Many years ago when I was working, for a couple of years, I used to visit Belfast probably once a month or so. I remember then that Special Branch paid a fair bit of attention to travellers, and at Manchester Airport, I was asked more than once for my reason for visiting. "Business - Government business" was my answer. I was quick to add that it was Social Security business and that was that. No such problems at Manchester Airport now, but I still find it fun, when asked about why I went to Belfast, to tell people that I used to advise the Northern Ireland Government. Well, I did, but it sounds a lot less impressive when I reveal that it was about how to integrate NI and GB Social Security computer systems.
So, last month we went for a few nights, just for pleasure and in my book, that was going to be trying out a few more pubs than I was able to visit then. Back in the day, my visits to pubs were fairly few and confined, more or less, to those that were near the famous Excelsior Hotel, where I usually stayed. This time, we stayed in a nice hotel in the Botanic area and as we walked from the bus station towards it, I was pleased to note that Great Northern Tower, where I worked, was still there and right next door to the famous Europa Hotel. I didn't remember it being quite so close, though opposite was the Crown Liquor Saloon, which I did.
Now what about the beer? Well, you won't be surprised that Guinness is pretty much the leading drink there. I was though, a little surprised at the lack of imported brands, although there were a few (mostly lagers) from Ireland. Some from GB of course and surprisingly few local beers at first glance, though I suspect the major brewers have much of the taps tied in one way or another. We started off in Robinsons, a fine big boozer next to the Crown Liquor Saloon. Our choice? Well, Guinness of course - you have to for your first at least don't you, and this was a fine example of what I regard as a pretty unimpressive beer. I had learned before I went there that the gas mix in Ireland - presumably including the North too - is a 75/25 nitrogen to CO2, whereas in GB it is 70/30, making for a less creamy and smooth pint than in Ireland. The atmosphere was good and late on a Tuesday afternoon, the pub was busy with a constant stream of people nipping in for one after work.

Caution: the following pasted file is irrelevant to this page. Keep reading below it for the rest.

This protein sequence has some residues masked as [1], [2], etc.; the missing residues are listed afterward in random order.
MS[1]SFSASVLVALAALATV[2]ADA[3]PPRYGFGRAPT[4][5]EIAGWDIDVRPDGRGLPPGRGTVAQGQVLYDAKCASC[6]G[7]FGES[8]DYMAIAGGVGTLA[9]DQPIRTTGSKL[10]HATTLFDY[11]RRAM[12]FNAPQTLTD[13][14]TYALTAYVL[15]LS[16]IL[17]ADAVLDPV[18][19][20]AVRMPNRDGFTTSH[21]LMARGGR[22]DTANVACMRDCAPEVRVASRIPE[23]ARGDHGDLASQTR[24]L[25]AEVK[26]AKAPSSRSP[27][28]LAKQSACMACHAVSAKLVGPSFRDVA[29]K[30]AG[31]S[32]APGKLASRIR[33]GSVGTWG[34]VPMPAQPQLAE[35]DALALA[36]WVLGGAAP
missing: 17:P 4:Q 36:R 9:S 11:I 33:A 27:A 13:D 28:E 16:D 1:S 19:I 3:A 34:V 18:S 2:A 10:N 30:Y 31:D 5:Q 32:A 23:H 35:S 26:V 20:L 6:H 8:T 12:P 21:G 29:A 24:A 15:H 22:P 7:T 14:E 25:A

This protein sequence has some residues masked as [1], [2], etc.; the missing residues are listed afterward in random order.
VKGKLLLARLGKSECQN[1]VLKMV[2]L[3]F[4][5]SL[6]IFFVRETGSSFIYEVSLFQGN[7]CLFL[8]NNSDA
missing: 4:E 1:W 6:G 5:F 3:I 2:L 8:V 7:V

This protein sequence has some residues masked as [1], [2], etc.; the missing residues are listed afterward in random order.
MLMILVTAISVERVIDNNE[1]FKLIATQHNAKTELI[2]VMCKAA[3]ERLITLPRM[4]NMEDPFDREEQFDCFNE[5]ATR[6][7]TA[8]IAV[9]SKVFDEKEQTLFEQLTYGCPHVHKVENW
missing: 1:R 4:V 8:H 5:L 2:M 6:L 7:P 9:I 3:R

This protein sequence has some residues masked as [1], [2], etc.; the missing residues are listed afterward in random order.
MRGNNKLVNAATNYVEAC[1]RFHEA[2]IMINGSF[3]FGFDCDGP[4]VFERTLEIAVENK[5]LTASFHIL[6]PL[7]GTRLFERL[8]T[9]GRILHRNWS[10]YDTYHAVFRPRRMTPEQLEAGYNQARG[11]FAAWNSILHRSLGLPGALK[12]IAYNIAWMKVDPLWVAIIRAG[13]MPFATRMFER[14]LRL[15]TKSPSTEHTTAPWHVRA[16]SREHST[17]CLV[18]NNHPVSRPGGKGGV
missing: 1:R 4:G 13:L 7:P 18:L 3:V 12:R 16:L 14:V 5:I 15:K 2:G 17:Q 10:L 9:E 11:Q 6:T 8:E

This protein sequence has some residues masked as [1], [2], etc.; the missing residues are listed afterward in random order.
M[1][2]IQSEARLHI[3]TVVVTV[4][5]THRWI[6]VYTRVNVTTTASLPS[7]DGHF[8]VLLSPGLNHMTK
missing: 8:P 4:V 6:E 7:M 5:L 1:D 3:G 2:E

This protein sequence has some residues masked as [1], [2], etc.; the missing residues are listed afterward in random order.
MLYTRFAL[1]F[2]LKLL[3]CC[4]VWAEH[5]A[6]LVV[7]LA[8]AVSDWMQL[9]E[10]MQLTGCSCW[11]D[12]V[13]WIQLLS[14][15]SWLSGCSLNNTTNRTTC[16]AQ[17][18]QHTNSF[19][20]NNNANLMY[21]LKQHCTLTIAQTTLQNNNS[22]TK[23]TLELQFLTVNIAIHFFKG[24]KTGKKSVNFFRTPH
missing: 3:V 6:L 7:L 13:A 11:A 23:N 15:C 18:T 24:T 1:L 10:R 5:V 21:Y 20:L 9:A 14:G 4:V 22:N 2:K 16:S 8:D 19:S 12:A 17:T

Now I'll return to other pubs in my next post, but my final two observations are one particular one and one more general. Aren't the people there just lovely? Everyone was so helpful and pleasant, from bar staff to bus inspectors - yes they still have them there - and a finer body of ladies and gentlemen you couldn't wish to meet unless you were a fare dodger of course, which we weren't.
And the last point? Belfast City Centre was pretty much like any other British City Centre. If you think it might feel a bit Irish - well, not to my eyes.
Next up Bittles Bar - Did we get thrown out for requesting a half pint?
There are some smashing restaurants around in Belfast too. Together with great pubs, loads to see and do, and of course, the Titanic Experience, I recommend it highly.